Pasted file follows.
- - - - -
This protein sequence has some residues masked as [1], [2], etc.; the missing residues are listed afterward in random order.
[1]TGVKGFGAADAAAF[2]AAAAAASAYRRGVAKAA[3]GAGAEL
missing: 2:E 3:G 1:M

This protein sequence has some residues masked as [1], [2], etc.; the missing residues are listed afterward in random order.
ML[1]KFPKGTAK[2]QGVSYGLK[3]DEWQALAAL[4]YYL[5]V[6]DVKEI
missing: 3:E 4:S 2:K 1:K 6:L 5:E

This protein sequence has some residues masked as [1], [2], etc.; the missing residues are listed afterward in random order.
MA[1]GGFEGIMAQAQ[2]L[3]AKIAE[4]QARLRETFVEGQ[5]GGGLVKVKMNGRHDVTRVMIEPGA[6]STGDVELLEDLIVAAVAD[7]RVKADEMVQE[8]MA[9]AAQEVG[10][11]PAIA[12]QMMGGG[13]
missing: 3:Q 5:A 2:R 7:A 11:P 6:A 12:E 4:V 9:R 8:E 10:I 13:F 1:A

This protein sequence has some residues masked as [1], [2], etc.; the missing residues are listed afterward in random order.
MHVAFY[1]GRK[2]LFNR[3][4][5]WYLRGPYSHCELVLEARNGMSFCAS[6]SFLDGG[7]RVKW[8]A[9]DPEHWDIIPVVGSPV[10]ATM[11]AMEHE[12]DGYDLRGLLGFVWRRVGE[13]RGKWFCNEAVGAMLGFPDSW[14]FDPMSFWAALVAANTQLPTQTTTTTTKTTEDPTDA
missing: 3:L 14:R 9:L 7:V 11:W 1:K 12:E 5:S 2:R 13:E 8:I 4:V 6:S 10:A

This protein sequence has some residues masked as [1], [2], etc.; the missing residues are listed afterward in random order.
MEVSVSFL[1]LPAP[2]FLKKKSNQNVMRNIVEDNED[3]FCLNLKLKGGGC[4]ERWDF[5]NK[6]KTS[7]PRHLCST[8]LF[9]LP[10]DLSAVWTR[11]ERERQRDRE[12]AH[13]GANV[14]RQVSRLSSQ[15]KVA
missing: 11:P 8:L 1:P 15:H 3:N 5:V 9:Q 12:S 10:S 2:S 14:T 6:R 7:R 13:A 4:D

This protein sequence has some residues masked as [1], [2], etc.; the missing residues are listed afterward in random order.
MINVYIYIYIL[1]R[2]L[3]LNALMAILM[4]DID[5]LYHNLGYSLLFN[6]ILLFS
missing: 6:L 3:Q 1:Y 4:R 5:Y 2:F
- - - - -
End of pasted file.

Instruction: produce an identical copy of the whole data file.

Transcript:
This protein sequence has some residues masked as [1], [2], etc.; the missing residues are listed afterward in random order.
[1]TGVKGFGAADAAAF[2]AAAAAASAYRRGVAKAA[3]GAGAEL
missing: 2:E 3:G 1:M

This protein sequence has some residues masked as [1], [2], etc.; the missing residues are listed afterward in random order.
ML[1]KFPKGTAK[2]QGVSYGLK[3]DEWQALAAL[4]YYL[5]V[6]DVKEI
missing: 3:E 4:S 2:K 1:K 6:L 5:E

This protein sequence has some residues masked as [1], [2], etc.; the missing residues are listed afterward in random order.
MA[1]GGFEGIMAQAQ[2]L[3]AKIAE[4]QARLRETFVEGQ[5]GGGLVKVKMNGRHDVTRVMIEPGA[6]STGDVELLEDLIVAAVAD[7]RVKADEMVQE[8]MA[9]AAQEVG[10][11]PAIA[12]QMMGGG[13]
missing: 3:Q 5:A 2:R 7:A 11:P 6:A 12:E 4:V 9:R 8:E 10:I 13:F 1:A

This protein sequence has some residues masked as [1], [2], etc.; the missing residues are listed afterward in random order.
MHVAFY[1]GRK[2]LFNR[3][4][5]WYLRGPYSHCELVLEARNGMSFCAS[6]SFLDGG[7]RVKW[8]A[9]DPEHWDIIPVVGSPV[10]ATM[11]AMEHE[12]DGYDLRGLLGFVWRRVGE[13]RGKWFCNEAVGAMLGFPDSW[14]FDPMSFWAALVAANTQLPTQTTTTTTKTTEDPTDA
missing: 3:L 14:R 9:L 7:V 11:W 1:K 12:E 5:S 2:R 13:E 8:I 4:V 6:S 10:A

This protein sequence has some residues masked as [1], [2], etc.; the missing residues are listed afterward in random order.
MEVSVSFL[1]LPAP[2]FLKKKSNQNVMRNIVEDNED[3]FCLNLKLKGGGC[4]ERWDF[5]NK[6]KTS[7]PRHLCST[8]LF[9]LP[10]DLSAVWTR[11]ERERQRDRE[12]AH[13]GANV[14]RQVSRLSSQ[15]KVA
missing: 11:P 8:L 1:P 15:H 3:N 5:V 9:Q 12:S 10:S 2:S 14:T 6:R 7:R 13:A 4:D

This protein sequence has some residues masked as [1], [2], etc.; the missing residues are listed afterward in random order.
MINVYIYIYIL[1]R[2]L[3]LNALMAILM[4]DID[5]LYHNLGYSLLFN[6]ILLFS
missing: 6:L 3:Q 1:Y 4:R 5:Y 2:F